“Playing” with your newborn

Playing is how babies and children learn about their bodies, surroundings and how to communicate. While a newborn baby can’t actively play, they can still learn by listening to your voice, watching your face and looking at the things you show them. They also learn about communication when you respond appropriately to their cues or sounds.


Here are some activities you can do to stimulate your new baby. Be aware that newborns get tired quickly and are easily overstimulated. Try these activities when your baby is quiet, but alert. If they become fussy, cry, or avoid making eye contact, it’s time to stop to avoid overstimulating them.

Interact: Talk, smile and interact when you’re feeding, bathing and changing your newborn. When your baby is a few weeks old they will start making sounds, which you can respond to as though the two of you are having a conversation. You can also sing to your baby, tickle them, and make funny sounds and faces.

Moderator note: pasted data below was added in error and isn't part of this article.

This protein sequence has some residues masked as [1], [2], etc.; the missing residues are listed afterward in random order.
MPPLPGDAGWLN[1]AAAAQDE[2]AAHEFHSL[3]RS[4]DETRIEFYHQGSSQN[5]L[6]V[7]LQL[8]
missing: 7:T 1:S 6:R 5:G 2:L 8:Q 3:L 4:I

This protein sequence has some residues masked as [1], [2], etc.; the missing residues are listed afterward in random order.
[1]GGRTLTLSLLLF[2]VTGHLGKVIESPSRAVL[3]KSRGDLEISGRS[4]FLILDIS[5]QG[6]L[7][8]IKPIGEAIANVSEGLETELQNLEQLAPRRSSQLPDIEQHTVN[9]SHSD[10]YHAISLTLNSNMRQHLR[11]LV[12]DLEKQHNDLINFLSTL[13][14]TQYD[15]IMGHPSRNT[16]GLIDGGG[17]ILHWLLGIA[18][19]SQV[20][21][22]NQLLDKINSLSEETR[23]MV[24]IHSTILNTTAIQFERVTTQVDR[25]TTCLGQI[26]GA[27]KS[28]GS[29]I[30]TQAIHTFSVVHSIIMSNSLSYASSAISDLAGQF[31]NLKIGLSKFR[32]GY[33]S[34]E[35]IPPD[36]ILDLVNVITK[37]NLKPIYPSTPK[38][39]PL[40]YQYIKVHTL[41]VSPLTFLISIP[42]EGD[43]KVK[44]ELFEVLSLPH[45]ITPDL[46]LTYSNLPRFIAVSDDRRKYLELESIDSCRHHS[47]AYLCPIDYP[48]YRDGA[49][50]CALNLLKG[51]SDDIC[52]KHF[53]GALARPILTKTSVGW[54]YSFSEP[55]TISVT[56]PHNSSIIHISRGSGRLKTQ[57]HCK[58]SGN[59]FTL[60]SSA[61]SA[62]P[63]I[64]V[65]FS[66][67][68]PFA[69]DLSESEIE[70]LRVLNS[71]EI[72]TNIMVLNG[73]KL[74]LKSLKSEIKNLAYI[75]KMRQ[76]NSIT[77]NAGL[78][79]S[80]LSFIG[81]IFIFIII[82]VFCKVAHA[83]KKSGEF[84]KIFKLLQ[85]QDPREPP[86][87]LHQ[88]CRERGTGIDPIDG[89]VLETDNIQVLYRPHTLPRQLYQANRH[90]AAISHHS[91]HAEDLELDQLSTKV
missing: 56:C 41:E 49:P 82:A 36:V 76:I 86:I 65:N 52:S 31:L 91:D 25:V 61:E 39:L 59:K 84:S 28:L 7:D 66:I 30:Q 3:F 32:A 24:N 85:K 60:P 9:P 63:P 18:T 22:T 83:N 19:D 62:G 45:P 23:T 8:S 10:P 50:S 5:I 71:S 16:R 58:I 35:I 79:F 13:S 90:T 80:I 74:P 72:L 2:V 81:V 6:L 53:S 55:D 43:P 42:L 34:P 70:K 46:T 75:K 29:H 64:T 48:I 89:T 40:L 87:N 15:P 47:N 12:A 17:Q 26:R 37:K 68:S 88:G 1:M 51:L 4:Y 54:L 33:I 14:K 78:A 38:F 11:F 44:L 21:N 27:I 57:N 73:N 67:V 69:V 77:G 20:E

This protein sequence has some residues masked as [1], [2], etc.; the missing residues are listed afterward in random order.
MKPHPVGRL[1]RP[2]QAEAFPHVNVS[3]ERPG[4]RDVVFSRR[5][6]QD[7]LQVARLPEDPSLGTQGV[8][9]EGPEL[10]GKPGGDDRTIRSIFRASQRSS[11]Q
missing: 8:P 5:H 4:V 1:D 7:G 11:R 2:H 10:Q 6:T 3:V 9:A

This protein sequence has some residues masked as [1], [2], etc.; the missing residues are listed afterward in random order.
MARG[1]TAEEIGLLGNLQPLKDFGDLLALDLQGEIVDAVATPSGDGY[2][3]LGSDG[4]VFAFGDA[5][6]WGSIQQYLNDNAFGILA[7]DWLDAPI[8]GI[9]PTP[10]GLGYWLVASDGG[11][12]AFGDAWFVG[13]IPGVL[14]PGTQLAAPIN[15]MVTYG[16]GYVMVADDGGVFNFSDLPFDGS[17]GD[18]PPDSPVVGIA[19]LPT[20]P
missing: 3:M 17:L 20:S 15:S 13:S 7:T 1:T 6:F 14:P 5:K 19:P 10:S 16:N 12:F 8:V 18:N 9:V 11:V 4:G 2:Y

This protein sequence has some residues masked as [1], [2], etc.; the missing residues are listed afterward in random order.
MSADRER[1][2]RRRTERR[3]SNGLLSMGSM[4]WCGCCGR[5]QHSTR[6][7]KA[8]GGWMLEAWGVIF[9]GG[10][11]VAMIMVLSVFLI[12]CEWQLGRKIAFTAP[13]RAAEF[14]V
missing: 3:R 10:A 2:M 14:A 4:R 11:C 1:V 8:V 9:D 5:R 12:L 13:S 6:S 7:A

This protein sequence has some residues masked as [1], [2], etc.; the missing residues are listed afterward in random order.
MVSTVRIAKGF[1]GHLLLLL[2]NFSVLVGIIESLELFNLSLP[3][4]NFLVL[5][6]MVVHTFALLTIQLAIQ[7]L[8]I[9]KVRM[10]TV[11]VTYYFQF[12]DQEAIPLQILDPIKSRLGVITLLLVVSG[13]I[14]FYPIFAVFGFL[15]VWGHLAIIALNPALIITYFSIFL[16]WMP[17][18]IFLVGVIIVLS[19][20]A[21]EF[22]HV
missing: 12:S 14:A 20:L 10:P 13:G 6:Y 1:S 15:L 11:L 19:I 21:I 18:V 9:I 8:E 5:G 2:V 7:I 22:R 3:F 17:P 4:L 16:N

Toys: Toys are great for stimulating your baby’s senses. Let them touch soft toys, jiggle a rattle or musical toy, look into a baby-safe mirror or feel the pages of a textured cloth book. You can also hang a mobile above their cot or get them an activity gym which they can lie under. Patterned objects with strong contrasting colours – like red, white, and black – are good for developing their vision.

Music: Put some gentle music on and sway along with your baby in your arms. This is a particularly nice activity to do if your baby needs soothing.

Reading: Reading to your baby is excellent for its language development and learning to communicate. Newborn babies can only see about 20 – 30cm in front of them, so hold the book close enough for them to see the pictures. If there’s a book that you’re reading, you can read some passages out aloud to baby. They won’t understand the content yet, and will still learn plenty from hearing how your voice changes as you read.

Tummy time: Let your baby spend time on their tummy each day. As they try to lift their heads up to look around, their necks and shoulders become stronger. It also allows them to see the world from a different angle. You can put baby on a colourful playmat or blanket, which they can examine. Or even prop them up slightly on a firm pillow, with a mirror in front of them. Always supervise your baby when they’re on their tummy, and put them on their back if they falls asleep during tummy time. – Gabi Falanga


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